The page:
I (Amy) have always been excited that our house came with it’s original clawfoot bathtub..even though it was in pretty rough shape.
The development of the downstairs bathroom has been a very long-term project. When we purchased the house (before doing any rehab work or making any messes) it looked like this.
Before demolishing this bathroom to allow more space for the kitchen, we salvaged the original cast iron clawfoot tub along with the medicine cabinet (featured in the previous blog post).
The tub sat in the shed behind the house in this condition for about a year before our house was “habitable” enough to even think about adding frivolous things such as a second bathroom. Here is what the tub looked like when it finally made it out of the shed and into the light of day.
I did a lot of research about the variety of ways people restore old cast iron tubs. The best and most expensive way to do this would have been to send our tub away to have it completely resurfaced. We opted not to do this because (1) it’s too expensive and (2) we didn’t mind all the nicks, dings and imperfections that give it it’s antique character (at least we convinced ourselves of that after reading about the cost of a complete overhaul). Also, removing the antique surface and having a brand new surface baked on feels a little like taking the history out of the tub.
There are inexpensive resurfacing kits that you can buy at big-box hardware stores, but after watching a lot of youtube videos and reading a lot of reviews, this seemed like a short term fix with varying results. A lot of people who chose that route were afraid to scratch their tub and just refrained from using it at all. For us, the best option in terms of cost and daily use was to care for, repair and clean the existing antique surfaces.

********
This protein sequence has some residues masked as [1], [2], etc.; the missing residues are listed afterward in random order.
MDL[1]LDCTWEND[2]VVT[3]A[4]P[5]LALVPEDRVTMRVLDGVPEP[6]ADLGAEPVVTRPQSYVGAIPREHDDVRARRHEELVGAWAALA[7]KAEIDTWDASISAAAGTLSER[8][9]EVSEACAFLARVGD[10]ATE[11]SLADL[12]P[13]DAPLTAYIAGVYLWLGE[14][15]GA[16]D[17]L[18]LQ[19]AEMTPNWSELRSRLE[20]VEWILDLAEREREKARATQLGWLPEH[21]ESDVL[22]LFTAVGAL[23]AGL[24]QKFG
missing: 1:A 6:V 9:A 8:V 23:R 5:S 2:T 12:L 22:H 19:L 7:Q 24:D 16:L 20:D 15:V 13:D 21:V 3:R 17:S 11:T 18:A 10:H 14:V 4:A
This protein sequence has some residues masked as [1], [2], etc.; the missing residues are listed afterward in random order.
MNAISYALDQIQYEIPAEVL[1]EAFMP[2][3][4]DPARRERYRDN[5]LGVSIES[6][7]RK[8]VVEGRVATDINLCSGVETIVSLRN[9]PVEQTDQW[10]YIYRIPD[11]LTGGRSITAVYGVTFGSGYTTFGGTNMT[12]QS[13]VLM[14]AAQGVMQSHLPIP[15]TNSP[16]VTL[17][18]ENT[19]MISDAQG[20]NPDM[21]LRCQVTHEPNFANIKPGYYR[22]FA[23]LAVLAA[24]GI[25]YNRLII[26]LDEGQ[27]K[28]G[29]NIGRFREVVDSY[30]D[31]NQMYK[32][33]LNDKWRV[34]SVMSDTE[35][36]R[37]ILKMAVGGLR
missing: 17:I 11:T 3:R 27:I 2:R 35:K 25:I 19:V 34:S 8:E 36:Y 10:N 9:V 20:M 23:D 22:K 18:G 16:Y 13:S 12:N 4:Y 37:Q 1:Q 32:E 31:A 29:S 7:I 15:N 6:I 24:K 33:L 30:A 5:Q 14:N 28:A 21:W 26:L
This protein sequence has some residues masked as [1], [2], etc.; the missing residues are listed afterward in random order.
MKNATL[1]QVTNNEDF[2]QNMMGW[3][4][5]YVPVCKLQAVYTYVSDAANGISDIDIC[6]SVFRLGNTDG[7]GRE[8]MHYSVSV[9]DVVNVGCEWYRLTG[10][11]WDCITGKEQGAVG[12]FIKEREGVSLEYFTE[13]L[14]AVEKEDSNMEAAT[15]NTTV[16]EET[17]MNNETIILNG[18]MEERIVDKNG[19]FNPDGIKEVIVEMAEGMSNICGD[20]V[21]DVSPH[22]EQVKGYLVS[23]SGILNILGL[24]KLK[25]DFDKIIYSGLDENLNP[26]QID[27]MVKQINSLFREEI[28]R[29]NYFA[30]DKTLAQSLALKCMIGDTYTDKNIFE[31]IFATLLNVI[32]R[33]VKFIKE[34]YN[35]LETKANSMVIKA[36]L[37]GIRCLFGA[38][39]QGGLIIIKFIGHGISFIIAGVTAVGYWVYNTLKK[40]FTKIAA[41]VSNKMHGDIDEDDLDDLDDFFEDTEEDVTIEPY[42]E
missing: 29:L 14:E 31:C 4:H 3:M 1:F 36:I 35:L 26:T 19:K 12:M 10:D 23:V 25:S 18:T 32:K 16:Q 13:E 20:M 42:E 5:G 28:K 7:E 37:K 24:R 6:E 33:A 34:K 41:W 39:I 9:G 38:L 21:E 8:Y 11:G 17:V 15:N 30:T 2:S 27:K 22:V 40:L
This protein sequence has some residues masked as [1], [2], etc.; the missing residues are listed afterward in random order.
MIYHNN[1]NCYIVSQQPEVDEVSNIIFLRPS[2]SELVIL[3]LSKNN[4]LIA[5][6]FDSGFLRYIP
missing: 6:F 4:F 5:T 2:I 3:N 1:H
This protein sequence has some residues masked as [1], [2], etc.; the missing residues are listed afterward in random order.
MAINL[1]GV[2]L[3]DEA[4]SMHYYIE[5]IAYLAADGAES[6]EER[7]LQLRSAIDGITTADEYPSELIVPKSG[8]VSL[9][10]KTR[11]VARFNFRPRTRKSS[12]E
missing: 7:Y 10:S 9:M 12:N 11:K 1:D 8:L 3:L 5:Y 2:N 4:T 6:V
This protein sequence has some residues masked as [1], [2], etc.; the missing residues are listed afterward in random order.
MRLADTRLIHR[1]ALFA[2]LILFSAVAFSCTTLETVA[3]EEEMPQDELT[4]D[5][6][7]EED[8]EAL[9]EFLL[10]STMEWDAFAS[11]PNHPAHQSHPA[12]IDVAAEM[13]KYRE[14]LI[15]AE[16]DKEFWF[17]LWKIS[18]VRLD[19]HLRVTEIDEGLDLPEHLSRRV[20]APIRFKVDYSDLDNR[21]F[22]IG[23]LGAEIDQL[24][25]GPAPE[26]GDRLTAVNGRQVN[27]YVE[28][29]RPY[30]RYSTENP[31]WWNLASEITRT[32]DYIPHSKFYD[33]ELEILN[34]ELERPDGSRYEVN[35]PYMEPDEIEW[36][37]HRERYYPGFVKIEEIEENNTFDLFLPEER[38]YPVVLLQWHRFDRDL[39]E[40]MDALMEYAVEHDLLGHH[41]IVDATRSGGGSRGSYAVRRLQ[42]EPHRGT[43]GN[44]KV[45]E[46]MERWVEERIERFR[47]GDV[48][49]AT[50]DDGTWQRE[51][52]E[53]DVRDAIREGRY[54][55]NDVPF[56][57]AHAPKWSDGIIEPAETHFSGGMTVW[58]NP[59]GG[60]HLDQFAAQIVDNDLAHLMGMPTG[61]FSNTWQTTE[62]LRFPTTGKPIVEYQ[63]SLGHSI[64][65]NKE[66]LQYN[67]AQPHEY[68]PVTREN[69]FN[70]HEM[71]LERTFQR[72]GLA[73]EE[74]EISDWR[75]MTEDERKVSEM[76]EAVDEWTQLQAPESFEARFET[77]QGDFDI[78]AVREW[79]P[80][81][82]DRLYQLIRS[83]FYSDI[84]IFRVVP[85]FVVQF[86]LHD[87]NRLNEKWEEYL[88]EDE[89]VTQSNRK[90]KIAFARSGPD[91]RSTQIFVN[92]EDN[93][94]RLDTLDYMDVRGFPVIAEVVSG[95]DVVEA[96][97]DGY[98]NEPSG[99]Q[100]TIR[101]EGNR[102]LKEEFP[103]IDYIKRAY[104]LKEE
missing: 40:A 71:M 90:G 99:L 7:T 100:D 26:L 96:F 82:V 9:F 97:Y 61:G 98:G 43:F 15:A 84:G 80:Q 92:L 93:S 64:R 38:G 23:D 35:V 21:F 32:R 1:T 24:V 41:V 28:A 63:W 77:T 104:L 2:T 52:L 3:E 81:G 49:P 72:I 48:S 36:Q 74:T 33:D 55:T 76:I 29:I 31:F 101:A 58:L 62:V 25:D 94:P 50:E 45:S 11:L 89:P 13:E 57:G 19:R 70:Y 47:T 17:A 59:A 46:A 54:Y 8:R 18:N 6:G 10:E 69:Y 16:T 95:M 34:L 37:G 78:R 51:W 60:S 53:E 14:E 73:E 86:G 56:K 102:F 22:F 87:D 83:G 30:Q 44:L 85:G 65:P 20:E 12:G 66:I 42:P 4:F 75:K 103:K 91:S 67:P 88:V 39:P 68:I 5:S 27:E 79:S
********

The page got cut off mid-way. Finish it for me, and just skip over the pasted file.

The first order of business was to give the tub a good cleaning so that we could see what we were really dealing with. In addition to the chipping paint and rust there was also a ton of plater dust, various debris, soap scum, and “antique grime.”
Using a litany of bathtub cleaning products and scrubbers I was able to remove years of scum, producing a sanitary but not completely aesthetic surface. The water and rust stains in the bottom of the tub still remained. More on stain removal later.
The exterior of the tub is painted cast iron. I wanted to make this surface as rust and paint-chip free as possible before re-painting. There were several layers of paint on our tub, much of which was already chipping off. I went over the surface of the tub several times with a metal scraper to knock off as much of the paint and rust as I could.
After a few hours of scraping, the surface was mostly smooth but still had many low spots or divots where paint had chipped off years ago exposing the metal to rust. Next I used an orbital sander over the whole surface to help smooth out the remaining edges of paint layers.